The Washington Times

There are two possibilities: Either the Kerry campaign actually believes that the Bush campaign is behind Swift Boat Veterans for Truth; or the Kerry campaign just thinks it’s good politics to blame President Bush personally for the Vietnam veterans who served in proximity to Mr. Kerry and have decided he is “unfit” to be commander in chief. The question, then, is which of these two views is the dumber?

I don’t know too many Republicans who are especially fond of George Soros, for example, or of Michael Moore. Mr. Soros has his vast personal fortune, and Mr. Moore his propagandist’s gifts. Each of the two seems to think that George W. Bush is a force for evil in the world – paradoxically, in both cases, in part because they think Mr. Bush sees the world in overly simplistic terms of good versus evil. And each is willing to devote considerable energy to Mr. Bush’s defeat.

But do Republicans think there is some vast, left-wing conspiracy aimed at them? A conspiracy in the sense of carefully coordinated activity in which each apparently separate part is in fact centrally directed and controlled? In which Mr. Soros and Mr. Moore, rather than being merely well-connected ideologues with an ax to grind and a constitutional right to do so, acting in accordance with those rights and the law of the land in pursuit of their aims, are in fact intelligible not as individual actors but only as cogs in a bigger apparatus whose aim is the destruction of the Bush administration through the victory of John Kerry?

Well, maybe some do. But, and this is the essential point, the Bush campaign has not organized itself around the central conviction that such a conspiracy exists. The Bush campaign does not apparently have in mind that its top priority ought to be to expose the conspiracy so that the people, having learned the truth, will repudiate the conspirators in all their ugliness. And yet, from the other side, just such thinking seems to be the collective wisdom of the Kerry campaign at the present moment.

But a Republican donor from Texas funded the Swift Boat organization! Wow. Imagine that, a well-heeled donor wanting to provide resources to people whom he believes have a case to make that will damage the opposition politically. Can you imagine such a thing? In America, no less? Could we perhaps take a minute to have a look through Mr. Soros’ stack of cancelled checks?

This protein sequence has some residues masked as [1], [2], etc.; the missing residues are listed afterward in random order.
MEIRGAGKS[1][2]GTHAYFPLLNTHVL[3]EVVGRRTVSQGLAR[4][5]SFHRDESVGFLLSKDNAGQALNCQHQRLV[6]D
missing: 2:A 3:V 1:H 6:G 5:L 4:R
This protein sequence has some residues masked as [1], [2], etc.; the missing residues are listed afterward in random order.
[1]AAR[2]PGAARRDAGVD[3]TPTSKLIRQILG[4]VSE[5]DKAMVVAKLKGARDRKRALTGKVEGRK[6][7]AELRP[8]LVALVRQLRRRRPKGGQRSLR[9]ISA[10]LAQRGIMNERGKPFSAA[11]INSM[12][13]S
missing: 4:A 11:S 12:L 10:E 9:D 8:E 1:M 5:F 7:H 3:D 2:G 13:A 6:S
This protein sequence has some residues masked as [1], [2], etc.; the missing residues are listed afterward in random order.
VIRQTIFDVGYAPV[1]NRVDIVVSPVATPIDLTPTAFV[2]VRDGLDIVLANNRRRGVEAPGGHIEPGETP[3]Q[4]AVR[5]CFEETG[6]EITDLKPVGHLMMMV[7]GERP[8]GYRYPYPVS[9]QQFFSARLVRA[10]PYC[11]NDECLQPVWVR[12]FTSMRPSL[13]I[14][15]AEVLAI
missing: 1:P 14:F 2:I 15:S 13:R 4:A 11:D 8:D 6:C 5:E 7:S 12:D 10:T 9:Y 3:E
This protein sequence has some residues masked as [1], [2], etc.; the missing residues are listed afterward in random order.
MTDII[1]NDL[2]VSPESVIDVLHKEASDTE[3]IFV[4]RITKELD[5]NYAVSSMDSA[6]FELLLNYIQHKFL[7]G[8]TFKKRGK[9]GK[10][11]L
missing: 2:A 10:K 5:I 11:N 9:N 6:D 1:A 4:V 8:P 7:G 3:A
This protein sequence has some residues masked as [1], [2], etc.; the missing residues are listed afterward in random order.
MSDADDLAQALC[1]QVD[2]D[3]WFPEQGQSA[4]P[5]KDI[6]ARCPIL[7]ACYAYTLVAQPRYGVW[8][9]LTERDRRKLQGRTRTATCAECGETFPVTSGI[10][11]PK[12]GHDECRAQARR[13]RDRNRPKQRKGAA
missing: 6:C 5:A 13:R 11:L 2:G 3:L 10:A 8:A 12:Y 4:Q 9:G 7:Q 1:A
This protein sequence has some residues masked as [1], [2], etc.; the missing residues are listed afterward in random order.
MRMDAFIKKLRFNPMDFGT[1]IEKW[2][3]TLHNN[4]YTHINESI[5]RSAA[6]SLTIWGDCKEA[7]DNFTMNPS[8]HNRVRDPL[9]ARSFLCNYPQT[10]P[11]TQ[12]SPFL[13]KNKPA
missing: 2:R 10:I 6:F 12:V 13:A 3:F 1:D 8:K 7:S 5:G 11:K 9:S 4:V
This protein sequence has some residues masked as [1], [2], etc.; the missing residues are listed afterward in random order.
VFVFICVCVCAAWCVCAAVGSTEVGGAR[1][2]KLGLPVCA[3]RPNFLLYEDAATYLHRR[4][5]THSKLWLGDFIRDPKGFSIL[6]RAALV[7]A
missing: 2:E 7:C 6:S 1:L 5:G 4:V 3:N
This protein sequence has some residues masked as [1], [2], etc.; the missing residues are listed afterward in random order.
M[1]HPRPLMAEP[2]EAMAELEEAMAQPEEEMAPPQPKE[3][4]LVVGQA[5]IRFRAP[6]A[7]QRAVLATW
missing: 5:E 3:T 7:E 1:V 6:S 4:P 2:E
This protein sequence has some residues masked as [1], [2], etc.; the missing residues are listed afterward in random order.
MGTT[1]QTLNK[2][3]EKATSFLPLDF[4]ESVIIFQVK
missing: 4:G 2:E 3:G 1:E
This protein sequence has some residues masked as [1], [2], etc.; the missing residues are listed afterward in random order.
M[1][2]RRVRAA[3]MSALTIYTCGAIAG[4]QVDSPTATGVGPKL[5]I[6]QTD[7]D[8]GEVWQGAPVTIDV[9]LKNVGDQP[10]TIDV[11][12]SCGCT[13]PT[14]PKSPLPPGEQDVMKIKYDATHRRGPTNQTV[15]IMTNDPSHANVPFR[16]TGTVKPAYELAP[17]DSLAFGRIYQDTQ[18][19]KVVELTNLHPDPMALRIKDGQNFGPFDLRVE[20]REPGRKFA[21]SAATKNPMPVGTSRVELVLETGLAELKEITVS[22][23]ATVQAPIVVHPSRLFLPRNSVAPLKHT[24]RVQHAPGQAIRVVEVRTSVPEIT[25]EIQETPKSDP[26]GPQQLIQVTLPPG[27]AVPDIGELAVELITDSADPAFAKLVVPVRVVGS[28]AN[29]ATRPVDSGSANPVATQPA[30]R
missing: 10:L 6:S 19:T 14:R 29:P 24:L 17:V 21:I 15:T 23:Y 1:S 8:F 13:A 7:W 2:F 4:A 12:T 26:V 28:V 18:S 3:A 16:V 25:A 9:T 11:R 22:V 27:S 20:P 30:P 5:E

But the Swift Boat Veterans funder is from Texas! Mr. Bush wrote him a letter! If that’s not proof of coordination, what is? Well, proof of coordination would be proof of coordination, and this is not that. The other day, a Kerry spokesman said that Mr. Bush shouldn’t have spent the minutes after learning about the second plane crashing into the World Trade Center reading “My Pet Goat.” That’s proof that she is deeply steeped in the worldview of Michael Moore (because Mr. Moore is responsible for that precise misreporting of the title of what Mr. Bush was reading, actually an exercise from the book “Reading Mastery 2” called “The Pet Goat”). But it’s not proof that Mr. Moore is in on the Kerry campaign.

Did Mr. Kerry, or the Kerry campaign, really think that nobody was going to use the audio about American war crimes from his congressional testimony against him? Is he somehow under the delusion that because he went to Vietnam, Vietnam veterans will support him (or at least shut up) quite regardless of what he said when he got home? Did he miss the part of the subsequent decades in which the rest of us learned that one of the things certain (pardon my French) pour pisser a certain sort of Vietnam veteran was being called a war criminal?

Does he really think that it would take the evil genius of Karl Rove to think to use it against him? Well, maybe so. In which case, good luck figuring out the rest of the world (which both he and we will need if he wins). But perhaps the view is merely cynical, that the attempt to encourage a blowback reaction against the Bush campaign is the most effective response whether you believe the coordination charge or not? Well, we’ll see. But it seems to me that the Bush campaign ought to be able to fight that charge to at least a draw, which essentially leaves us with the substance largely unaddressed.

Look, I’m voting for Mr. Bush. This should come as no surprise. But I don’t think John Kerry is “unfit” to be commander in chief (though I don’t think his Vietnam service somehow means he’d be good at the job, either). If everybody who said something stupid or even vicious in his privileged youth were written out of politics, where would we be?

It’s the man who is running whom we have to consider. Surely there is some way for Mr. Kerry to make this point. Unless this whole thing is just much too personal for him.